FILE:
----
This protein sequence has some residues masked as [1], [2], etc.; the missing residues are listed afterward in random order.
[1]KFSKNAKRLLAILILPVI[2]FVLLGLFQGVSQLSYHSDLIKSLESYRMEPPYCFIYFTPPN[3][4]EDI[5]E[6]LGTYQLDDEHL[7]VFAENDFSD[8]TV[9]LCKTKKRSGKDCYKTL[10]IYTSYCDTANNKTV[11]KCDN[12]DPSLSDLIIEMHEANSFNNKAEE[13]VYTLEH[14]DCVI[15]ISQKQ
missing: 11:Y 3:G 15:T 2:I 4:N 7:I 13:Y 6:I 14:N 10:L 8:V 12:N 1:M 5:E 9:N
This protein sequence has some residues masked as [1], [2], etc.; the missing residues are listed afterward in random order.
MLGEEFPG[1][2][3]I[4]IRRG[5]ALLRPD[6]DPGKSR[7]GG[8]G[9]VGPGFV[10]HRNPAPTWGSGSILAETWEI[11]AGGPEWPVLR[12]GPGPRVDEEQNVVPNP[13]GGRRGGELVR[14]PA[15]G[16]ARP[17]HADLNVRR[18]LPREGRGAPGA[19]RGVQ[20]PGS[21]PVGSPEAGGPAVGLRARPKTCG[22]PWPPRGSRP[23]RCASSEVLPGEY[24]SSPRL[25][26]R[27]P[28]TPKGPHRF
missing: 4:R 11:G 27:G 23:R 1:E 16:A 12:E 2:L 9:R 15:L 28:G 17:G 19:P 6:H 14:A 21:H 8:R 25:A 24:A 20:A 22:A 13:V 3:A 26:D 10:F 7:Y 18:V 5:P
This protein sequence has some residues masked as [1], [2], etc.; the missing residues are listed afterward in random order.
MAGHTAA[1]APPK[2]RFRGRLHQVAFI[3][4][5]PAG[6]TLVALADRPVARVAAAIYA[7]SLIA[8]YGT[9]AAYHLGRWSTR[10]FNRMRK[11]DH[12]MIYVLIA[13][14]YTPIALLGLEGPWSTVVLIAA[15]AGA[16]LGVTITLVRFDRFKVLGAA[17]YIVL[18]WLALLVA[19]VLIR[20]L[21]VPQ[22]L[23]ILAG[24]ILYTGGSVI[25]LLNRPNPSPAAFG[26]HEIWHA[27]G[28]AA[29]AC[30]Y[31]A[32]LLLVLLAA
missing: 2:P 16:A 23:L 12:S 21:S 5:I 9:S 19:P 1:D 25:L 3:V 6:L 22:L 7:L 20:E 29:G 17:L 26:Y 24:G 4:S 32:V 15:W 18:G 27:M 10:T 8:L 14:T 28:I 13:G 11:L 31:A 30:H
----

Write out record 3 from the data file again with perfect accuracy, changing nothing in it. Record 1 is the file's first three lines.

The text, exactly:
This protein sequence has some residues masked as [1], [2], etc.; the missing residues are listed afterward in random order.
MAGHTAA[1]APPK[2]RFRGRLHQVAFI[3][4][5]PAG[6]TLVALADRPVARVAAAIYA[7]SLIA[8]YGT[9]AAYHLGRWSTR[10]FNRMRK[11]DH[12]MIYVLIA[13][14]YTPIALLGLEGPWSTVVLIAA[15]AGA[16]LGVTITLVRFDRFKVLGAA[17]YIVL[18]WLALLVA[19]VLIR[20]L[21]VPQ[22]L[23]ILAG[24]ILYTGGSVI[25]LLNRPNPSPAAFG[26]HEIWHA[27]G[28]AA[29]AC[30]Y[31]A[32]LLLVLLAA
missing: 2:P 16:A 23:L 12:S 21:S 5:I 9:S 19:P 1:D 25:L 3:V 6:L 22:L 7:L 20:E 29:G 17:L 26:Y 24:G 4:S 32:V 15:W 18:G 27:M 10:T 8:L 14:T 28:I 13:G 11:L 31:A 30:H